The ancient legend behind the day tells of a man named Heng Jing, whose parents  had died from a plague in his village, which had been caused by a devil. Heng Jing travelled to find an immortal to teach him expert sword fighting. Then Heng Jing led the people of his village up a mountain, holding chrysanthemums. The devil returned but was kept at bay by the smell of the flowers, allowing Heng Jing to attack and kill him. 

In ancient Chinese mysticism, which categorises objects as yin (female, dark) or yang (male, light), the number 9 is said to have a yang character; so the 9th day of the 9th month provides an imbalance of yang. For this reason, the Chong Yang Festival was traditionally a day of danger. In order to ward off the danger, people are still to this day encouraged to climb to heights, such as the tops of mountains or towers, drink chrysanthemum wine, wear a flower called zhuyu and eat special commemorative cakes. 

In Mandarin language, ‘double ninth’ is pronounced in the same way as ‘forever’ (jiu jiu), so people also mark the day by visiting the graves of their ancestors and celebrating older family members. 
China is a country of many languages; The Language Shop can provide support in all of them. Please contact us on 020 3373 4000 for more information, or speak to your account manager. 
World Mental Health Day
The World Federation for Mental Health launched its first World Mental Health Day on 10 October 1992. The federation quickly realised that there was great interest globally in more information on mental health issues. In 1994, they began to focus on a different theme each year. 

The theme for World Mental Health Day 2019 is suicide prevention. Globally, it is estimated that someone dies by suicide every 40 seconds. On 10 October, World Mental Health Day aims to: 

•    improve awareness of the significance of suicide as a global public health problem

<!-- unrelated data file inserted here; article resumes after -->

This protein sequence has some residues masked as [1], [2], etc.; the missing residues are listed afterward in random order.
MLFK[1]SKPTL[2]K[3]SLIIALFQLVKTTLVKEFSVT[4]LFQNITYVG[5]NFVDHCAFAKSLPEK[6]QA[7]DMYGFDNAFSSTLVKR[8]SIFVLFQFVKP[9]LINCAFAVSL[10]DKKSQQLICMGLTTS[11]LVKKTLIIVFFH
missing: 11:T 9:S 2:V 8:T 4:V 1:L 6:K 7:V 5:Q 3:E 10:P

•    improve knowledge of what can be done to prevent suicide

•    reduce the stigma associated with suicide, and 

•    let people who are struggling know that they are not alone.

You can download a leaflet here offering suggestions on ways to participate.
The Language Shop has interpreters who are specially trained to help in sensitive situations. If you have specialist requirements, please contact your account manager to discuss how we can help you. 
Rare language fact file: Nǀuu
Native to: Northern Cape province, South Africa

Number of native speakers: 3

Spoken by: The San people

Learn some Nǀuu: Nǀuu is very difficult to transcribe in English, as it contains so many sounds that we don’t have; watch a video of one of its last remaining speakers teaching it here.

Interesting facts: 
•    Nǀuu is one of the world’s most complex languages, with 112 sounds, including 45 clicks. It is also tonal, so the meaning changes depending on the tone of the word.

•    It is considered the original language of southern Africa, but the use of it was violently suppressed by white settlers, leading large numbers of San people to use Afrikaans instead. The last remaining speakers of the language are women in their 80s. Despite their age, they are trying to conserve the language by teaching it to younger generations of San people. 

•    The language has several names, including ǀǀ’Au and Nǀǀng, but Nǀuu is the easiest for English speakers to pronounce. The vertical slash represents a clicking sound. The closest sound in English is the sound ‘noo’, with a ‘tsk’ like click in the middle of the ‘n’. 

 
27 October: Diwali 
The joyous five-day celebration of light known as Diwali or Dipavali is celebrated by Hindus, Sikhs, Jains and some Buddhists across the world. Its name means ‘row of lights’ in the ancient language of Sanskrit. The celebration symbolises the triumph of light – in this case a metaphor for knowledge and truth as well as light itself – over darkness. 

The dates of Diwali are decided by the lunar calendar, so it varies in the UK each year. It usually falls in October and marks the beginning of the Hindu new year. 

Depending on the part of the world where Diwali is being celebrated, the order of festivities varies. For most people however, the first day involves thoroughly cleaning their homes and making decorative patterns called rangoli on the floor, using dry materials such as coloured sand or flour. These are said to welcome the gods into the home. 

Celebrations peak on either the second or third day, and involve dressing up, lighting the house with diya oil lamps, attending firework displays, giving gifts and mithai (sweets) and worshipping Lakshmi, the goddess of wealth. 

In the UK, Hindu mandirs sometimes open to the public for Diwali celebrations. The famous BAPS Shri Swaminarayan mandir in Neasden, northwest London, holds the largest Diwali celebration outside of India. 
Please get in touch if you would like to tell us about your Diwali celebrations!
India is a very diverse country, with many languages. If you have a client who needs support in an Indian language, The Language Shop can help. Please get in touch with your account manager with any questions. 
This month's dates at a glance